Chapter 6: The Law of Consent and Capacity in Health Care

Additional Recommended Readings

Sibbald, R., P. Chidwick, and L. Hawryluck (2014). Standard of care and resource implications of the Cuthbertson v. Rasouli ruling. Canadian Medical Association Journal, 186(5), 327–328.

This article discusses the clinical and health system implications of the Supreme Court of Canada’s decision regarding withdrawal of life support in Rasouli.

Lamont, S., Y. Jeon, and M. Chiarella (2013). Health-care professionals’ knowledge, attitudes and behaviours relating to patient capacity to consent to treatment: An integrative review. Nursing Ethics, 20(6), 684–707.

In a synthesis of 23 research studies, the authors examine the knowledge, attitudes, and behaviours of health care professionals with respect to patient capacity to consent to or refuse treatment. They note that there is tension between legal, ethical, and professional standards and what occurs in practice.

Chettih, M. (2012). Turning the lens inward: Cultural competence and providers’ values in health care decision making. The Gerontologist, 52(6), 739–747.

This article stresses the importance of considering patients’ cultural values and beliefs on these issues of informed decision-making. A social constructivist perspective and the clinical concept of cultural counter transference are proposed as aides in achieving this awareness and improving care.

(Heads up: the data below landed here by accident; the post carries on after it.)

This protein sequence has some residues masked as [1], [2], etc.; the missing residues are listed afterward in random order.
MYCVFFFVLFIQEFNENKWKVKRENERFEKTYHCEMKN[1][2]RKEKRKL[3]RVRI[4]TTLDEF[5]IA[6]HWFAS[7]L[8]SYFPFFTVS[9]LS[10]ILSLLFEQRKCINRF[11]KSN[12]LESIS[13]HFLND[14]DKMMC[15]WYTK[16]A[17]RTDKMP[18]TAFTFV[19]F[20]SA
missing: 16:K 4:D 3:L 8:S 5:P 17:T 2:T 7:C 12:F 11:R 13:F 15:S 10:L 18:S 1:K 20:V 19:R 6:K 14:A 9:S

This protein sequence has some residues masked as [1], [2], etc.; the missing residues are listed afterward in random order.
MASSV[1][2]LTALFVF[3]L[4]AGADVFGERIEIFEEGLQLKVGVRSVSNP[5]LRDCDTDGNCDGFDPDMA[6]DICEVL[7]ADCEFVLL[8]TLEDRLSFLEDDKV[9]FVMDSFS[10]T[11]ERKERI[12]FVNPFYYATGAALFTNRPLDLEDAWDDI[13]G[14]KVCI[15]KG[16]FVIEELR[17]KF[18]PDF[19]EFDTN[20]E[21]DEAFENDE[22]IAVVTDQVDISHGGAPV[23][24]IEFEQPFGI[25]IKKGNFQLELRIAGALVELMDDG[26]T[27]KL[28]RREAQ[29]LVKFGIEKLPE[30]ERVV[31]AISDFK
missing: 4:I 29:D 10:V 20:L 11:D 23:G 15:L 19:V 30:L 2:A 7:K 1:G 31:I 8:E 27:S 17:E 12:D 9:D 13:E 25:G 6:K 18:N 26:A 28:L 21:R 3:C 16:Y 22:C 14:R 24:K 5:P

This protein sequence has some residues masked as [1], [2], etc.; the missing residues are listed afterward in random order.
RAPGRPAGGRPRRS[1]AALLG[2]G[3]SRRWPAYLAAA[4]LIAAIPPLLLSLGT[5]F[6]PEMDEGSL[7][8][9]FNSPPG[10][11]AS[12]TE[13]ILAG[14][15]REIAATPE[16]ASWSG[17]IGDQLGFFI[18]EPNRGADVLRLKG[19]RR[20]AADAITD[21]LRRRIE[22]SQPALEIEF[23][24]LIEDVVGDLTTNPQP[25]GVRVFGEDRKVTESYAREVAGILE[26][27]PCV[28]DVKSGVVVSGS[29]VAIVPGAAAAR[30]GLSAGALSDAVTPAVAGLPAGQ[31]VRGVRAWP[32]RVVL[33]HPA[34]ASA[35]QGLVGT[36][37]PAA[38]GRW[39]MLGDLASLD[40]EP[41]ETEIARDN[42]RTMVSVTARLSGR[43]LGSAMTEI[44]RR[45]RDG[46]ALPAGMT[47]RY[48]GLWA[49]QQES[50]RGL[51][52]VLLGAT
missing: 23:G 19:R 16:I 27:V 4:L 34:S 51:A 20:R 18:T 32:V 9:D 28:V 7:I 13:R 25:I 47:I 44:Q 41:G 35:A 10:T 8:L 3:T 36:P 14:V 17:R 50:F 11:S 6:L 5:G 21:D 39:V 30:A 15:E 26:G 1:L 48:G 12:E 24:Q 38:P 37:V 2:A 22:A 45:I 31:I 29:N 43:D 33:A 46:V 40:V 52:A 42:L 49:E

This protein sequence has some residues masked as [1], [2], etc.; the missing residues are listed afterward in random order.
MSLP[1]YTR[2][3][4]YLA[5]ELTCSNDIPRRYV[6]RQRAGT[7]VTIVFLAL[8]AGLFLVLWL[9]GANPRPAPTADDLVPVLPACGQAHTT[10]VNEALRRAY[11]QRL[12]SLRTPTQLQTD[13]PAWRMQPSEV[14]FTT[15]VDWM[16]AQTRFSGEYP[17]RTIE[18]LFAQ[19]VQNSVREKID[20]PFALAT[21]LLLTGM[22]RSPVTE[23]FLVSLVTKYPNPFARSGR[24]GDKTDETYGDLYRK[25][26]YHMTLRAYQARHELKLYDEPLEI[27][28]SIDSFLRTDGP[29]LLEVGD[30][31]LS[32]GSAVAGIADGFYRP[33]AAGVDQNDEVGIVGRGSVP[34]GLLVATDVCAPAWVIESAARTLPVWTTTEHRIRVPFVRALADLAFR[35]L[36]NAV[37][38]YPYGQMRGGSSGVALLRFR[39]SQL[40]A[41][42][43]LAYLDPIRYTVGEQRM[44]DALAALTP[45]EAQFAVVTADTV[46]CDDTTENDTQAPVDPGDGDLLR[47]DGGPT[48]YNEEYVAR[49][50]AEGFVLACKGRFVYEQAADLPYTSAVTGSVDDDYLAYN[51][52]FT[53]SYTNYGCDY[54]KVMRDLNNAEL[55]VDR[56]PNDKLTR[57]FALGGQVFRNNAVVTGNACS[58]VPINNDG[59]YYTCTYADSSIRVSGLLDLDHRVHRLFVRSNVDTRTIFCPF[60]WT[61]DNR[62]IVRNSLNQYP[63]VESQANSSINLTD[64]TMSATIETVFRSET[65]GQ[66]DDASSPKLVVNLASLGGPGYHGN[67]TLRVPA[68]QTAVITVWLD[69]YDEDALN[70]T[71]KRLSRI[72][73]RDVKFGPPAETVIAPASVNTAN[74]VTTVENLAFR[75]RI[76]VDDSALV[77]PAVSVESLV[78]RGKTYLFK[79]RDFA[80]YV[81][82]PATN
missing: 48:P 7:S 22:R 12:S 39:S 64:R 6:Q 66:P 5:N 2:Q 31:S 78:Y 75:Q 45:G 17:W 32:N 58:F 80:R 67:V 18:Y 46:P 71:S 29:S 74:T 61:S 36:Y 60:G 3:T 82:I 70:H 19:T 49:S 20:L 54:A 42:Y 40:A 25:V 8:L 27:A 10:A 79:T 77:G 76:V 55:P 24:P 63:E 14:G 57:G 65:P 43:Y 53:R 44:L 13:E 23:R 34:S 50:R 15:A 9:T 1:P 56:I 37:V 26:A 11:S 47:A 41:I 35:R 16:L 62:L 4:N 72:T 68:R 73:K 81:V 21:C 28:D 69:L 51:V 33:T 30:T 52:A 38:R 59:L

Relevant Legislation



British Columbia:


New Brunswick:

Newfoundland and Labrador:

Nova Scotia:

  • Hospitals Act, R.S.N.S. 1989, c. 208
  • Human Tissue Gift Act, R.S.N.S. 1989, c. 215
  • Incompetent Persons Act, R.S.N.S. 1989, c. 218
  • Medical Consent Act, R.S.N.S. 1989, c. 279
  • Powers of Attorney Act, R.S.N.S. 1989, c. 352


Prince Edward Island:



Northwest Territories:


Yukon Territory:

Discussion Questions

  1. What are the elements of valid consent?
  2. When must consent be obtained?
  3. What is one exception to the consent requirement?
  4. What are substitutes to individual consent and when may they be used?
  5. Is the substitute decision-maker for health care also the decision-maker for financial issues? Explain.